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Single user license model with one-time payment for Liquid Notes

In recent times the music software industry has seen the emergence of plugin rental stores, which enables the use of a new licensing model: renting a software for a pre-defined period of time rather than a one-time payment. This is more in-line with the level of comfort users today expect from Web 2.0 services, yet there are pros and cons.

Here is a closer look at licensing models and what advantages or disadvantages those contain.


License model in use with Liquid Notes

At the time when we developed Liquid Notes, we first had the harmonic analysis run in the cloud. This required an Internet connection and came paired with a license management system that checked the validity of a certificate with each attempt for an analysis of a MIDI arrangement. For reasons discussed in-depth in the past this online approach had to be replaced by the harmonic analysis moving offline, as too many people were using Liquid Notes on a studio computer that had no connection to the Internet.

This had the consequence of also having to find a replacement for the license management solution, which eventually led us to the license management service provided by Nalpeiron. It has since been used with each iteration of Liquid Notes.

This change brought with it a one-time payment for a single user license, whereas before - at least on paper - more flexibility was provided.

With customers having become used to apps and subscription-based models, demand for lease models in software has risen. It enables the customer to pay for the use of a piece of software within a certain time only - say, for 10 days or 1 month. Also, he/she is not bound to making an outright purchase of the software, and instead can decide into which baskets he/she puts his/her money.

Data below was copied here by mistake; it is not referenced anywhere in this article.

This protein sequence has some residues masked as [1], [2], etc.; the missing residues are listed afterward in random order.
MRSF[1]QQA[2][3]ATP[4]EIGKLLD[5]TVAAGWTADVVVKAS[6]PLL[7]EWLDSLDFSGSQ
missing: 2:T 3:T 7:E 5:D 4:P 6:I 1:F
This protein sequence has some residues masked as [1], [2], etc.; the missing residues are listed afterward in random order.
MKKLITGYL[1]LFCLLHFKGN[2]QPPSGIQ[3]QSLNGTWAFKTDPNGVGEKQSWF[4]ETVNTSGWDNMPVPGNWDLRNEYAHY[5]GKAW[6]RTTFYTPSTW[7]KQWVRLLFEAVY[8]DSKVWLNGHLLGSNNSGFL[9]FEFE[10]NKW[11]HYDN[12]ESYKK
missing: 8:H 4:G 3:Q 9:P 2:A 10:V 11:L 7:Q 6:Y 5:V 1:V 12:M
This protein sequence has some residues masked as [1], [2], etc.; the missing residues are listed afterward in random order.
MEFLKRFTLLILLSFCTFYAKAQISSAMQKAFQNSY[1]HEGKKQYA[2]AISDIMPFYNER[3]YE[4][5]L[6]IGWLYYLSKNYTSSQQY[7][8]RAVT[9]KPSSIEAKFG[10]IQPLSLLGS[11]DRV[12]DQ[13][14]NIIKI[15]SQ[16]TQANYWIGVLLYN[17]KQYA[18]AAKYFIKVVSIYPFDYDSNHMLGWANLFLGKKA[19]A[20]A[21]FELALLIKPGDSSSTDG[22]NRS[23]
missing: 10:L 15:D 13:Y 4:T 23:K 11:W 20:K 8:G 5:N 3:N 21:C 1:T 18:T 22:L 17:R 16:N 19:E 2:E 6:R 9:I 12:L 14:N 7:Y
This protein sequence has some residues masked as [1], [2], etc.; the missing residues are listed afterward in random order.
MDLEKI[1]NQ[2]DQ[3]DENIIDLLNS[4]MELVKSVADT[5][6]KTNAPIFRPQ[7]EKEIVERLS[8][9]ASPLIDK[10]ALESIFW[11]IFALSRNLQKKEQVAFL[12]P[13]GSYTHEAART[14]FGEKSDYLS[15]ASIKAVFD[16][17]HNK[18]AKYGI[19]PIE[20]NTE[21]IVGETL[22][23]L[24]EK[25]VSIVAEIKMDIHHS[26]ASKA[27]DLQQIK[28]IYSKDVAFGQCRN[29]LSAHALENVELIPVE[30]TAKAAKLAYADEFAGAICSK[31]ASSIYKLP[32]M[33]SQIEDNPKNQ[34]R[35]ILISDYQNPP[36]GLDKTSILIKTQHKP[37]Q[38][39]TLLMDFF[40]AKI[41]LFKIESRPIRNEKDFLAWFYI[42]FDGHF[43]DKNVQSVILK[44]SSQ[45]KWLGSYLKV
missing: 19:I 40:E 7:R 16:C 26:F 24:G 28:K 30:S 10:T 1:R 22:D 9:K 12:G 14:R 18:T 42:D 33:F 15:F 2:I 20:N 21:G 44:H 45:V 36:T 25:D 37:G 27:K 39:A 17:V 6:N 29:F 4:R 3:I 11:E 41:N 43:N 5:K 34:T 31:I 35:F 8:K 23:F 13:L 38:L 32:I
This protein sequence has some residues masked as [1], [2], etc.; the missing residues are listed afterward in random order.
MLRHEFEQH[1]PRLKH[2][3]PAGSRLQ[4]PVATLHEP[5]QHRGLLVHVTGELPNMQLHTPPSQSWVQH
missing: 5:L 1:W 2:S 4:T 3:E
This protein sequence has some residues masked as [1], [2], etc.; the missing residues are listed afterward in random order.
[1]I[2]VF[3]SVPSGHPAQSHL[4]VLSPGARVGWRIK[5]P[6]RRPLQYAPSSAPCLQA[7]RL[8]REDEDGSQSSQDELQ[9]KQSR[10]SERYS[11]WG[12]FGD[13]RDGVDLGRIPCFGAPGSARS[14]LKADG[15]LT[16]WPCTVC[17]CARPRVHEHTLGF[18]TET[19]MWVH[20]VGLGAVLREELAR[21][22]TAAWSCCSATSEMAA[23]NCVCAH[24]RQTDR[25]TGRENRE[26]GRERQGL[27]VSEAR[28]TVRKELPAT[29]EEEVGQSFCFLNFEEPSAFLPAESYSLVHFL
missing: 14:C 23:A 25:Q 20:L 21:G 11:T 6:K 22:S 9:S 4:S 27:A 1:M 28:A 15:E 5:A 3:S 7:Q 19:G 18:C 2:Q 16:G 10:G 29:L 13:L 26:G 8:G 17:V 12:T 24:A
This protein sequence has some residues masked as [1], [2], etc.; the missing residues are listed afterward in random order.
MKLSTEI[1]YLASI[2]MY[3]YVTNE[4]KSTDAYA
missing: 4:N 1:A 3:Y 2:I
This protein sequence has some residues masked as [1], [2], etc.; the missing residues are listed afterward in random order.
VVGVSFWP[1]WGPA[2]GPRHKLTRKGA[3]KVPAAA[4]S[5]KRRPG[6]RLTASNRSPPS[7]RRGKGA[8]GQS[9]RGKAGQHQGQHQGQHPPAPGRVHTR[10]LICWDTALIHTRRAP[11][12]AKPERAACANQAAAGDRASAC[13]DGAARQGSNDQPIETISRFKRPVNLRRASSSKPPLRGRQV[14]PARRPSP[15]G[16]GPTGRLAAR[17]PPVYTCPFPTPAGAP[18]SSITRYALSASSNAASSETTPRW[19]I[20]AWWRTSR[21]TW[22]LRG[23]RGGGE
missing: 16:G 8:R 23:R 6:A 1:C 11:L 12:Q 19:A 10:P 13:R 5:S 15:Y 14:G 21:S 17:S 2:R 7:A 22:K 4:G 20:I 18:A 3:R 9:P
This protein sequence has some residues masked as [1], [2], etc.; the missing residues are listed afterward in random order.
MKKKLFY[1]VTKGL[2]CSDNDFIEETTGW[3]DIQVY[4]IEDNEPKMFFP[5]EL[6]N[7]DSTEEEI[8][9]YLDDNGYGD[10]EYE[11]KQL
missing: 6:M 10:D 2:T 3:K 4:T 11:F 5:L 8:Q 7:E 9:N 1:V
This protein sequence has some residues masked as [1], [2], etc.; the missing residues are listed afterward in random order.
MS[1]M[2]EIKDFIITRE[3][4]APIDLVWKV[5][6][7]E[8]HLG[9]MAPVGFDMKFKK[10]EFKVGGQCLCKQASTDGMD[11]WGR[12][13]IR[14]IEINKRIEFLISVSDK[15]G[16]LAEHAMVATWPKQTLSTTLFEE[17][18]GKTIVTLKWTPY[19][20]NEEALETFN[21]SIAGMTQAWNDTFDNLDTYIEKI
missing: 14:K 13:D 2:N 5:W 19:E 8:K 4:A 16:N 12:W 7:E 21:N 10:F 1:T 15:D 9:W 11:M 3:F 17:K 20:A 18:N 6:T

While these advantages are obvious to every software developer, providing such a service is far from easy. License management systems are already expensive as is, with the additional requirements for a lease model adding significantly to the cost. This is a particular issue for desktop software, as app stores haven't evolved like they have on smartphones: there, licensing is managed by Apple and Google, whereas on the desktop the developer needs to buy into a service or develop its own.
Also, any such service requires an Internet connection of some sort. Either, for generating of a code to be copied onto another machine, or a computer with the music software installed that is connected to the Internet.

There ain't no simple solution for it. This is why widespread adoption of lease models hasn't happened yet.

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